Stunning Accusations In Scott Eveland Lawsuit

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    NEWSLETTERS

    NBCSanDiego
    Scott Eveland

    It has been three years since Scott Eveland suffered a massive brain injury while playing football for Mission Hills High School. Since then, his family has had to care for him 24 hours a day.

    Eveland's mother, Diane Luth, is suing the San Marcos Unified School District for what happened to her son.

    "The care that we have to give Scotty, it's something I would not wish on any person, anybody's family," said Luth.

    There has recently been a major development in Scott's long story. A former student is now claiming that the team's head coach ignored signs that Scott was in distress.     

    "We had always heard rumors through the years," Luth said. "We had a very difficult time getting people to come forward, everybody clammed up."

    According to a deposition obtained by NBC San Diego, an assistant student trainer named Breanna Bingen said there were warning signs about Scott's condition but they were ignored. In the deposition, Breanna said that a week before the injury, Scott complained to the team's athletic trainer about having headaches, which caused Scott to miss certain parts of practice.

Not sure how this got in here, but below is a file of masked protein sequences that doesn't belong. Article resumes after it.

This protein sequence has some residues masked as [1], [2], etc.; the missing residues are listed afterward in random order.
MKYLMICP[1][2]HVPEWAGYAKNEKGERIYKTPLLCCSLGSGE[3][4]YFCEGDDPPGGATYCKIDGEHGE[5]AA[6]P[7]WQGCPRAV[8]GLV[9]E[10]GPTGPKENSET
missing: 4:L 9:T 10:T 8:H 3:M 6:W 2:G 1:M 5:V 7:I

Bingen also testified that just a few minutes before the game, Scott asked if he could sit out the first quarter because his head was hurting, but Breanna claims Coach Chris Hauser refused to take him out.

    An attorney for San Marcos Unified, Gil Abed, however, says the accusations are not true and no one is trying to cover anything up.

    "My heart goes out to Scott's family, but the coach, principal and athletic trainer adamantly deny those events ever happened," Abed said. "There is testimony from others that contradict Breanna's testimony."

    Scott's mother believes Bingen is telling the truth.

    "As time goes on I think the truth will come out," Luth told NBCSanDiego.

    In her testimony, Breanna also claimed that the school's principal and the assistant coach told her not to talk to any reporters or attorneys.

    Scott Eveland's attorney said he may hold a press conference on Tuesday with new information.